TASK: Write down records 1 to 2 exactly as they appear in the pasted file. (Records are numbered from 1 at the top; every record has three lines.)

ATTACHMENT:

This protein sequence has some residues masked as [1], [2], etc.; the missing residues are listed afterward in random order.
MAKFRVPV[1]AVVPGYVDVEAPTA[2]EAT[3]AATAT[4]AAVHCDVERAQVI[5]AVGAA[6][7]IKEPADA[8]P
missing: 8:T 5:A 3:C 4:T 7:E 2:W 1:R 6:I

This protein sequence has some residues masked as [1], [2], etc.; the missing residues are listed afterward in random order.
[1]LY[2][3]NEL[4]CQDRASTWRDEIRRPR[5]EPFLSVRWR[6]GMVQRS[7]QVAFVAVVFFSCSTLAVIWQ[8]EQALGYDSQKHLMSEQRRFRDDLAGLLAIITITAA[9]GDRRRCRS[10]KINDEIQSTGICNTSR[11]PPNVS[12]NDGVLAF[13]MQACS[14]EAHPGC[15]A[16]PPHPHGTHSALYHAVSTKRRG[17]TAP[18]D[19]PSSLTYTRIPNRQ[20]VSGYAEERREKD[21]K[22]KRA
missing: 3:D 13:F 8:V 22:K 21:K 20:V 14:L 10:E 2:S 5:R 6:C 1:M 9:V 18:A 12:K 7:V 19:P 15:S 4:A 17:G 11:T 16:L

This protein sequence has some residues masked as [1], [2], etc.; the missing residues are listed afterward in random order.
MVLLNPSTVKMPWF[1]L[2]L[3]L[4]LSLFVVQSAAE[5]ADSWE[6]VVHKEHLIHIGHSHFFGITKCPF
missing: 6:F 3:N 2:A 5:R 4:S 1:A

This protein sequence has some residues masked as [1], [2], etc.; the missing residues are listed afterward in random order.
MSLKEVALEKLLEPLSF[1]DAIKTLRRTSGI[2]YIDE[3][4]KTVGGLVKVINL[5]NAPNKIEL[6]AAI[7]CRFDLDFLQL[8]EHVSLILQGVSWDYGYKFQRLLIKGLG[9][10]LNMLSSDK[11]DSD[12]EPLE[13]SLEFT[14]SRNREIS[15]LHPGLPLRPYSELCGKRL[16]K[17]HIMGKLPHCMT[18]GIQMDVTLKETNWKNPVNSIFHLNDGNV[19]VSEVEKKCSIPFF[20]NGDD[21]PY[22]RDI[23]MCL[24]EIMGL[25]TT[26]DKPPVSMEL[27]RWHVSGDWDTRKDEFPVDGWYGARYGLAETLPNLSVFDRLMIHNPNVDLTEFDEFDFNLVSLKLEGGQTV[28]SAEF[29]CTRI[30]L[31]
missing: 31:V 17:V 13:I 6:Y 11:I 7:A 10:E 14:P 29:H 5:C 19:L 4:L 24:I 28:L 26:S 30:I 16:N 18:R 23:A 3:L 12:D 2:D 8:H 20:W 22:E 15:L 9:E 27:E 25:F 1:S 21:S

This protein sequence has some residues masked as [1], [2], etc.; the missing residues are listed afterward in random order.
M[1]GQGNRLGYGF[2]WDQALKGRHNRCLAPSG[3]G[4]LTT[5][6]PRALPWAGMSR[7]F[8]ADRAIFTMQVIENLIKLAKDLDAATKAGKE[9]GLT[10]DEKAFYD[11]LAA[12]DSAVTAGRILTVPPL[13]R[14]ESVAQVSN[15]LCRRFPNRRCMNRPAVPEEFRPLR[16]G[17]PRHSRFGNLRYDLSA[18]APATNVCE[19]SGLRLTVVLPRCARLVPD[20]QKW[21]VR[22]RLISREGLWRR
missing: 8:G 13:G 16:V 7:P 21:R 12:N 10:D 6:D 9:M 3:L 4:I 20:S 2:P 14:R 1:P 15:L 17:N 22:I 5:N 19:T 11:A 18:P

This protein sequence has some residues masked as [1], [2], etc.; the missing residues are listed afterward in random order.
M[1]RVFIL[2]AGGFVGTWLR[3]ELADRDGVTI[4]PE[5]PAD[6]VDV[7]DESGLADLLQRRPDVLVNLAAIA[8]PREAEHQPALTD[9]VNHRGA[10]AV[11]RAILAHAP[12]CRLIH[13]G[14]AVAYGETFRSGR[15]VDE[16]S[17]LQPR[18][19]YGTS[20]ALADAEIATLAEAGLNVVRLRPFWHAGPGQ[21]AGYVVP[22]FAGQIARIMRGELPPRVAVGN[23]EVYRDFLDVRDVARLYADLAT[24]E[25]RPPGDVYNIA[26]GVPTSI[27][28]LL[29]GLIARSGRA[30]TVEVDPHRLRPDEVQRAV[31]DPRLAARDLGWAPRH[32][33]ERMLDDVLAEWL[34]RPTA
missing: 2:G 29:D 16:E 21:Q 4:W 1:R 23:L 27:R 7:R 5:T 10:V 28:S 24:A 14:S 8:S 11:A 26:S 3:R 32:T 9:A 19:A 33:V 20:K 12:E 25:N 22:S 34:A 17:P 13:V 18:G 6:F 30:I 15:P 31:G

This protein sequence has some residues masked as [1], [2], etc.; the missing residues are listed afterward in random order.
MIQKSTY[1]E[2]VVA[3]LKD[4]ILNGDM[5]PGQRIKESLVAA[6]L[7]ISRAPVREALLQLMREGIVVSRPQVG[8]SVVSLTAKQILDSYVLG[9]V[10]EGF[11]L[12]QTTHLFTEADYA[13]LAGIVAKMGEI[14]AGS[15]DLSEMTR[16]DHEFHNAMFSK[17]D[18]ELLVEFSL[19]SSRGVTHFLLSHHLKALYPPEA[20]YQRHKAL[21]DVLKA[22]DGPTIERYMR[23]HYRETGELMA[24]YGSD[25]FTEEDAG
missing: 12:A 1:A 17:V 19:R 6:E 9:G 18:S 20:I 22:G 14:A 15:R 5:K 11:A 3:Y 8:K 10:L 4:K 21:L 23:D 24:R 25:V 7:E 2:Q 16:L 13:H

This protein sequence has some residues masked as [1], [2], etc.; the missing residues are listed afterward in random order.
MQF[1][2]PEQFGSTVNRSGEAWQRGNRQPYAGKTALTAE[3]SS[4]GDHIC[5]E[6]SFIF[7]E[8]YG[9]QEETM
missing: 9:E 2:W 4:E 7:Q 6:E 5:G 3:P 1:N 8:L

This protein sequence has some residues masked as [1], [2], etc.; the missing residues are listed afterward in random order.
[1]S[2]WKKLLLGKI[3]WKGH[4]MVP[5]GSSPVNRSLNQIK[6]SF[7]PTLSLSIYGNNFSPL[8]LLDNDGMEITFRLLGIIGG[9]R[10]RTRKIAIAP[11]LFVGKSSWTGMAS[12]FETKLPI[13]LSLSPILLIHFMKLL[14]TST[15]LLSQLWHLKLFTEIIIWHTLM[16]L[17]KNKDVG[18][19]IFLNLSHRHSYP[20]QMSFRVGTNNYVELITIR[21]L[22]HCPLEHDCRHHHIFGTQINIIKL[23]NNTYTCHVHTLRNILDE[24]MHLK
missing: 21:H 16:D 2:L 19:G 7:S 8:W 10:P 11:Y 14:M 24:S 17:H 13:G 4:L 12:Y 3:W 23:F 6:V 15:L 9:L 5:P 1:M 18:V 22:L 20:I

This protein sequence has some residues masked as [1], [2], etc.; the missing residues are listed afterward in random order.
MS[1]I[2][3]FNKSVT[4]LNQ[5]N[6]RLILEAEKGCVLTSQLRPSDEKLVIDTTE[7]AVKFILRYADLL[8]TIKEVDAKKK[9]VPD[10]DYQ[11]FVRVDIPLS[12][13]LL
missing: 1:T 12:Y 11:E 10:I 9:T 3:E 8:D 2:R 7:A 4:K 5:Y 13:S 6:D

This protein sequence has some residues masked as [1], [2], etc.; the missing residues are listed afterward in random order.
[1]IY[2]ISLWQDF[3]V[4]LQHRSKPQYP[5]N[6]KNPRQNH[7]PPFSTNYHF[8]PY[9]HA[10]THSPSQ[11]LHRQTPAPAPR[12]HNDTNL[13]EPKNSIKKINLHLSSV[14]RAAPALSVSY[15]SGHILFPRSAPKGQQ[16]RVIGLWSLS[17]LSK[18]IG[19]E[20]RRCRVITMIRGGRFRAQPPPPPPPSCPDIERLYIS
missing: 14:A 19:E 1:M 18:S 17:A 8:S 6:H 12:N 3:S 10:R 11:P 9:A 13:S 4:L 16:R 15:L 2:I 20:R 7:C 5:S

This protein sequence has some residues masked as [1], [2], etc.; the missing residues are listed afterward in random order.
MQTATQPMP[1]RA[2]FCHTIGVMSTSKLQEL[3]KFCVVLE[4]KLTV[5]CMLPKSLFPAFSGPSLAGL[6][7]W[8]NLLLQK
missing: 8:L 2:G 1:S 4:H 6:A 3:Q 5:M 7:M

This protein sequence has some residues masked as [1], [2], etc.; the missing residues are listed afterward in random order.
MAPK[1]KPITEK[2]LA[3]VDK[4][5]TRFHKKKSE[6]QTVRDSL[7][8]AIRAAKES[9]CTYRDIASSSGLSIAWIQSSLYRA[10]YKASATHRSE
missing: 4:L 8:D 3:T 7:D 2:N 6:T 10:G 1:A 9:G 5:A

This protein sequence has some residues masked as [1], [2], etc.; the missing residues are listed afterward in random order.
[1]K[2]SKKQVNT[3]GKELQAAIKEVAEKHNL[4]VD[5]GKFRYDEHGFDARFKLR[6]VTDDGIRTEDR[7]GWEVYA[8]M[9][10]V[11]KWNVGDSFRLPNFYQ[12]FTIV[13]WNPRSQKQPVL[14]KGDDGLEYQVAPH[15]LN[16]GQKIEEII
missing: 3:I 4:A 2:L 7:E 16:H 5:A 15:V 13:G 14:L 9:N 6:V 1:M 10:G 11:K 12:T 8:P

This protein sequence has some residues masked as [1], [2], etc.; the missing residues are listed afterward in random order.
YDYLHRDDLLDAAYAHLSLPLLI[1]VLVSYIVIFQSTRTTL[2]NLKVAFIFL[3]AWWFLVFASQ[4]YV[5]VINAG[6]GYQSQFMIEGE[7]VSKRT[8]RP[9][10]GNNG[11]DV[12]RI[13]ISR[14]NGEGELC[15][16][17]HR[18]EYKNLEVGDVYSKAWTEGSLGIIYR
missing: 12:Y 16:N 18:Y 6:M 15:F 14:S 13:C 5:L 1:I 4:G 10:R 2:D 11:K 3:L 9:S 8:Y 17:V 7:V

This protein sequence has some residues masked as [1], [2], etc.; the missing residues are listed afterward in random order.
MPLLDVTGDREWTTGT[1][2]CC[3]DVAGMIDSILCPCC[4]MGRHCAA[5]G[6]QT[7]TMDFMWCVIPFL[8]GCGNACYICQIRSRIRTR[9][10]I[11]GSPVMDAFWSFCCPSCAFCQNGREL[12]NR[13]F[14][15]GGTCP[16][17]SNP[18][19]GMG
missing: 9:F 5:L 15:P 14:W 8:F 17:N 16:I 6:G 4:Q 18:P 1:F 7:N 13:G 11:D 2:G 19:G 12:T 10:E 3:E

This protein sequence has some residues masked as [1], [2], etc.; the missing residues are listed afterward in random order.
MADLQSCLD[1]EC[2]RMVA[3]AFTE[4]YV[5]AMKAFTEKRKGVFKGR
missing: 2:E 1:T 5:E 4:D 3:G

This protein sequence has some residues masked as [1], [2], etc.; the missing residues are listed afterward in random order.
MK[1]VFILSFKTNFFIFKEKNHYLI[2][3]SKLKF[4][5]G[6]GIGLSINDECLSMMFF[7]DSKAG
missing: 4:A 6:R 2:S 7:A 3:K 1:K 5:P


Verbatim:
This protein sequence has some residues masked as [1], [2], etc.; the missing residues are listed afterward in random order.
MAKFRVPV[1]AVVPGYVDVEAPTA[2]EAT[3]AATAT[4]AAVHCDVERAQVI[5]AVGAA[6][7]IKEPADA[8]P
missing: 8:T 5:A 3:C 4:T 7:E 2:W 1:R 6:I

This protein sequence has some residues masked as [1], [2], etc.; the missing residues are listed afterward in random order.
[1]LY[2][3]NEL[4]CQDRASTWRDEIRRPR[5]EPFLSVRWR[6]GMVQRS[7]QVAFVAVVFFSCSTLAVIWQ[8]EQALGYDSQKHLMSEQRRFRDDLAGLLAIITITAA[9]GDRRRCRS[10]KINDEIQSTGICNTSR[11]PPNVS[12]NDGVLAF[13]MQACS[14]EAHPGC[15]A[16]PPHPHGTHSALYHAVSTKRRG[17]TAP[18]D[19]PSSLTYTRIPNRQ[20]VSGYAEERREKD[21]K[22]KRA
missing: 3:D 13:F 8:V 22:K 21:K 20:V 14:L 10:E 2:S 5:R 6:C 1:M 9:V 18:A 12:K 7:V 19:P 15:S 4:A 17:G 11:T 16:L